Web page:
└ from 20 — Concrete Poetry


This idea is closely intertwined with the project 'Pushing Scores', in which the materialisation of sound plays a role.
└ from 20 — Concrete Poetry


Listening in the sense of 'Radical Listening' is therefore not only about ears specifically, but generally about exploring our world, our position in it and the way in which communication is possible.
└ from 20 — Concrete Poetry


He gave a lecture on this subject and played several pieces with Daniel S. Bøtcher, Grøn, Nynne Roberta Pedersen, amongst which some were by Gunnarsson.
└ from 22 — Anitation


A few examples appeal to the imagination with regard to how a score can be understood and which elements and/or processes can play a role in this.
└ from 24 — Johannes Kreidler


His work/action 'Product Placements', which helped to discuss copyright and the level of creation in music, was widely spread.
└ from 24 — Johannes Kreidler


In a thirty-three second piece, he processed 70,200 quotations of foreign works, all of which he submitted individually via forms to the German Buma Stemra (GEMA).
└ from 24 — Johannes Kreidler


The music production facility is consciously located in a legal grey area, which has been greatly enlarged by digital technologies.
└ from 24 — Johannes Kreidler


This is close to his work ‘Charts Music’, in which he used the share prices of various companies to derive pitches.
└ from 24 — Johannes Kreidler


His way of composing has a multimedia conceptual approach, which is mostly linked with processes in society.
└ from 24 — Johannes Kreidler


Following this, we also produced a record with him, which contains one piece of his named 'Product Placements'.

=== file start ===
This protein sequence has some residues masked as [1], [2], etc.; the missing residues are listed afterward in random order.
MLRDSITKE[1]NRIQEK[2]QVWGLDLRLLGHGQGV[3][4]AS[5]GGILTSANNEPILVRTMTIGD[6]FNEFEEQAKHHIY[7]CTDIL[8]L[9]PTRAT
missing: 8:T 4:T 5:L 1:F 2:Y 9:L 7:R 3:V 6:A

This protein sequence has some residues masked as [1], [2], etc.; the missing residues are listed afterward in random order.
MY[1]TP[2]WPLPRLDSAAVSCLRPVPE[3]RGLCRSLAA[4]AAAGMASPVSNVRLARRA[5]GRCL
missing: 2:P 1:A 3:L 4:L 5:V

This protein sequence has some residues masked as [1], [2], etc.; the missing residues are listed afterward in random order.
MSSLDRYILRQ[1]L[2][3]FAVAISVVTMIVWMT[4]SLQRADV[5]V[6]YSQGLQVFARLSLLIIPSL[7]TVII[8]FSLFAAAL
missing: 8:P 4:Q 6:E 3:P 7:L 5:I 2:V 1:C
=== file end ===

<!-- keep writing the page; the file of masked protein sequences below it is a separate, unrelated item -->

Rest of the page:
└ from 24 — Johannes Kreidler


In September 2008 a piece of press advertised his action ‘Product Placements’, with which he wanted to initiate a discussion on copyright and the height of creation in music.
└ from 24 — Johannes Kreidler


The plant is deliberately located in a legal gray area, which has been greatly enlarged by digital technologies, so that it is impossible to clarify the case so far.
└ from 24 — Johannes Kreidler


The multi-arm record players, on which several timelines can be played, intertwine the juxtaposition of temporalities and imagined narratives trapped within the collection.
└ from 25 — Ana Guedes


Also the way in which she approaches the technical implementation of possibilities to program the record players is interesting, especially regarding, for example, the idea of 'schematics as a score'.
└ from 25 — Ana Guedes


Her research often leads her to short-lived and organic material with which she develops new systems and methods for engagement.
└ from 26 — Helga Jakobson


She presented her project entitled 'Arachnes Sonifier', in which she captures and makes audible spider webs.
└ from 26 — Helga Jakobson


Her spider web record player, which she developed for this purpose, is an instrument that plays, registers and converts a spider web into sound by means of light sensors.
└ from 26 — Helga Jakobson


This strange, affective relay continues into the recording process, which results in the interpreted sound of an interpreted web.
└ from 26 — Helga Jakobson


In searching I began imagining where I would make a web, and then marvelling when I would find one in the most unlikely place, which only enchants me further into the world of spiders and webs and mythology.
└ from 26 — Helga Jakobson


We had an appointment and it was immediately clear that this project was of interest to us and we decided to present her prototype at an event in which other inventive ways of sound making were presented.
└ from 26 — Helga Jakobson


There is a small tribute to Groupe de recherches Musicales (GRM) in Paris and Pierre Henry, which is directly related to iron ore.